Tunisia was the commonest place of diagnosis (46.6%) followed by Libya (30.6%). The most commonly used diagnostic modality, overall, was bronchoscopic biopsy (46.6%) followed by CT-guided biopsy (17.4%). The most frequently used diagnostic modalities in Libya were bronchoscopic biopsy (48.3%) and radiological diagnosis only (15.3%). The most common diagnostic modalities for MPM were pleural biopsy CT-guided biopsy and open biopsy [Table 1].


NSCLC was the most common diagnosis of lung cancer cases (78.5%), followed by SCLC (11.0%). In NSCLC, AC was the most common type, followed by SQC in both sexes (P = 0.075). There were 17 cases of MLP with a mean of age 67.8 years (standard deviation 7.7), representing 2.5% of total lung cancer cases, 15 were males (88%), and 2 were females (12%). The rest of the lung cancer type by sex are presented in [Table 2].
Table 2: Lung cancer type according to gender

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Genomic and molecular tests

Three hundred and fifteen out of 537 NSCLC patients presented with locally advanced or metastatic disease of NSCLC and were eligible for genomic and molecular testing. Only 18 cases had molecular testing; the majority were AC (14/18) and one each of LCC, SCLC, not otherwise specified (NOS). Overall, the actual molecular test results were mainly EGFR sensitizing mutation (8) followed by EGFR wild type (7) and one each of EGFR resistant mutation, ALK rearrangement, and combined EGFR and ALK mutation.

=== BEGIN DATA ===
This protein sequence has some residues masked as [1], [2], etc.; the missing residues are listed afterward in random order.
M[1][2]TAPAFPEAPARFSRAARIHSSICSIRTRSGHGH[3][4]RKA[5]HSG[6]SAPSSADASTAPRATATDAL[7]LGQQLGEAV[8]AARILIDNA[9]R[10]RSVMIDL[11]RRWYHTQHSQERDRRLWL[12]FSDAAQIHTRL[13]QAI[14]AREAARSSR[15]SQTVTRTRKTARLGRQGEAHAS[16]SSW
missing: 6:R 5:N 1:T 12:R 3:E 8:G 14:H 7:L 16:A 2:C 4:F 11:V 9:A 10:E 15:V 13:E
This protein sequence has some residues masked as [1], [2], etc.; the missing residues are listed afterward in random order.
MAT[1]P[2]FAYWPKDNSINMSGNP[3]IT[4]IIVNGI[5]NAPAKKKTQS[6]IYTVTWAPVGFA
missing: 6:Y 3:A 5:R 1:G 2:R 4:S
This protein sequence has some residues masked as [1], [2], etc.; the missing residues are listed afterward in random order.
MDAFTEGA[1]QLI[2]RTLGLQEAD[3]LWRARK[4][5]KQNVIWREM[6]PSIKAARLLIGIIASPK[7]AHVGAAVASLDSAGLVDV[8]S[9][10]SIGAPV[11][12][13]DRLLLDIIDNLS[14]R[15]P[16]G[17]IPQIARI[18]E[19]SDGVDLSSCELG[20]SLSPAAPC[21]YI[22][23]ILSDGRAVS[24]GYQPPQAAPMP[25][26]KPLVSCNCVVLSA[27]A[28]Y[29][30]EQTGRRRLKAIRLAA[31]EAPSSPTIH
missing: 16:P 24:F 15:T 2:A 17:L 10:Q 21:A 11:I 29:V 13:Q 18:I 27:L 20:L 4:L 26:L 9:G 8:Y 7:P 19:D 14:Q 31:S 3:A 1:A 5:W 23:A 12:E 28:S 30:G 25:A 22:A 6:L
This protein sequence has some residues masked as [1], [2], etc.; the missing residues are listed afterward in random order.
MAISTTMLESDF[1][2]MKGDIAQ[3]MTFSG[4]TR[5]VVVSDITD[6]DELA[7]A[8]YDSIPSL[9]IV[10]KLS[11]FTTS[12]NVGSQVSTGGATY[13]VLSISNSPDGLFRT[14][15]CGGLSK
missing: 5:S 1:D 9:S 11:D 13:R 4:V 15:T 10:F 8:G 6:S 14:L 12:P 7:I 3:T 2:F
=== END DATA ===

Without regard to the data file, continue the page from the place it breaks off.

Staging and pattern of metastatic disease

Most of the staging was clinical (92.4%), and pathological staging was performed for only 7.6% of total cases. The most common initial stage for NSCLC cases was stage IV (60.33%), and for SCLC was extensive disease (74.66%). [Table 3] summarizes the initial stages of each cancer type. The majority of lung cancer cases were diagnosed late. Almost one fifth of all cases presented with multiple sites of metastasis at different sites, the bone came second as the most common single metastatic site. The spectrum of initial metastatic sites for the different histology types is presented in [Table 4].
Table 3: The initial stage of each lung cancer type on presentation